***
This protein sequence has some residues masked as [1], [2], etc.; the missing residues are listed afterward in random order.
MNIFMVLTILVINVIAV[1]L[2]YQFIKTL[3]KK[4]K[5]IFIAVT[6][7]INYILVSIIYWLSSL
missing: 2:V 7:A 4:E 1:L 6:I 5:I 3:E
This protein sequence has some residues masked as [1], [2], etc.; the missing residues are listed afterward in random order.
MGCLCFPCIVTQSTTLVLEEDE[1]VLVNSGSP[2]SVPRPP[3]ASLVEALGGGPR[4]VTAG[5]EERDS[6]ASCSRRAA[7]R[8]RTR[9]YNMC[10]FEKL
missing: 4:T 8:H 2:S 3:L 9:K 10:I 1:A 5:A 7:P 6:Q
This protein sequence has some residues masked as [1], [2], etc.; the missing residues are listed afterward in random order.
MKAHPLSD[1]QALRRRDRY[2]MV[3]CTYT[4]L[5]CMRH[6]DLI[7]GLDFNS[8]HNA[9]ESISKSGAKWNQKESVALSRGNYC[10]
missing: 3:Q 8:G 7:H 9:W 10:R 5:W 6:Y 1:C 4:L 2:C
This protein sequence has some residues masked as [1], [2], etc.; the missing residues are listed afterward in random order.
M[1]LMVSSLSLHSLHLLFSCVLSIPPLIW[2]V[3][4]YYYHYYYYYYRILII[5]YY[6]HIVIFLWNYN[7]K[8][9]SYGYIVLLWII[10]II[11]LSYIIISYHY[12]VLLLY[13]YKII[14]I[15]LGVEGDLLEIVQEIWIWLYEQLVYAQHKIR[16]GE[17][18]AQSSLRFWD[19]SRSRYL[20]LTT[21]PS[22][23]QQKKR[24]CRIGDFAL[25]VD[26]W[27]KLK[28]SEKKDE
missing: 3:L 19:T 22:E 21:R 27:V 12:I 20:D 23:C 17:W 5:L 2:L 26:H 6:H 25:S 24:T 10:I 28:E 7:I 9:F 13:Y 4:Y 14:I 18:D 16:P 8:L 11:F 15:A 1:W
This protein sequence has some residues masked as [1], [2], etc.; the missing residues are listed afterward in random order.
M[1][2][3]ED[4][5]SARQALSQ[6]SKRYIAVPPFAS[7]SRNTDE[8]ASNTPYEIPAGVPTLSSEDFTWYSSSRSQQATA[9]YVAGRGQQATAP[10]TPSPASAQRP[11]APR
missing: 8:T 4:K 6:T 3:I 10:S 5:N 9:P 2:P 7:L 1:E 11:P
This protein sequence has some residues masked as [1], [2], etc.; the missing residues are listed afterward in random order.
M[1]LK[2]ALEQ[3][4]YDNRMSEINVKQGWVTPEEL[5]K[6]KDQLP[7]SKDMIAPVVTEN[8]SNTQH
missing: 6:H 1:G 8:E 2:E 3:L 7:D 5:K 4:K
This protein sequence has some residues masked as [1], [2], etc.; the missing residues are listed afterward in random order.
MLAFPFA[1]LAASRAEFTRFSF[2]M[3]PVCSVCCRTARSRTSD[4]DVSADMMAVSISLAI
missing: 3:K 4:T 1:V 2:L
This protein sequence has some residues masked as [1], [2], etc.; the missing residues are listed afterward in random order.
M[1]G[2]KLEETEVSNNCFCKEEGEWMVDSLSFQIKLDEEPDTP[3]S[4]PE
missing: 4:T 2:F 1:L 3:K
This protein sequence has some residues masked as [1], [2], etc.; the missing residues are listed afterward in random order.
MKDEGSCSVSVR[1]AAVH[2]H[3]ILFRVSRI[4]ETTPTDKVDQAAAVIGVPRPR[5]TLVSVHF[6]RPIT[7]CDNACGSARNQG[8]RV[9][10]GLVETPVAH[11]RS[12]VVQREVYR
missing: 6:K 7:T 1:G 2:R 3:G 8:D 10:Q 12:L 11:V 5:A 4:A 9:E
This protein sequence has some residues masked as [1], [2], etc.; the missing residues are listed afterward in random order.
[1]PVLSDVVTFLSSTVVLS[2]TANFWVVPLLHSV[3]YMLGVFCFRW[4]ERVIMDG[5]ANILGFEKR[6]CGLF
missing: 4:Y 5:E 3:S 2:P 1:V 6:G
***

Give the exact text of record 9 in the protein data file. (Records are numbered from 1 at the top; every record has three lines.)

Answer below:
This protein sequence has some residues masked as [1], [2], etc.; the missing residues are listed afterward in random order.
MKDEGSCSVSVR[1]AAVH[2]H[3]ILFRVSRI[4]ETTPTDKVDQAAAVIGVPRPR[5]TLVSVHF[6]RPIT[7]CDNACGSARNQG[8]RV[9][10]GLVETPVAH[11]RS[12]VVQREVYR
missing: 6:K 7:T 1:G 2:R 3:G 8:D 10:Q 12:L 11:V 5:A 4:A 9:E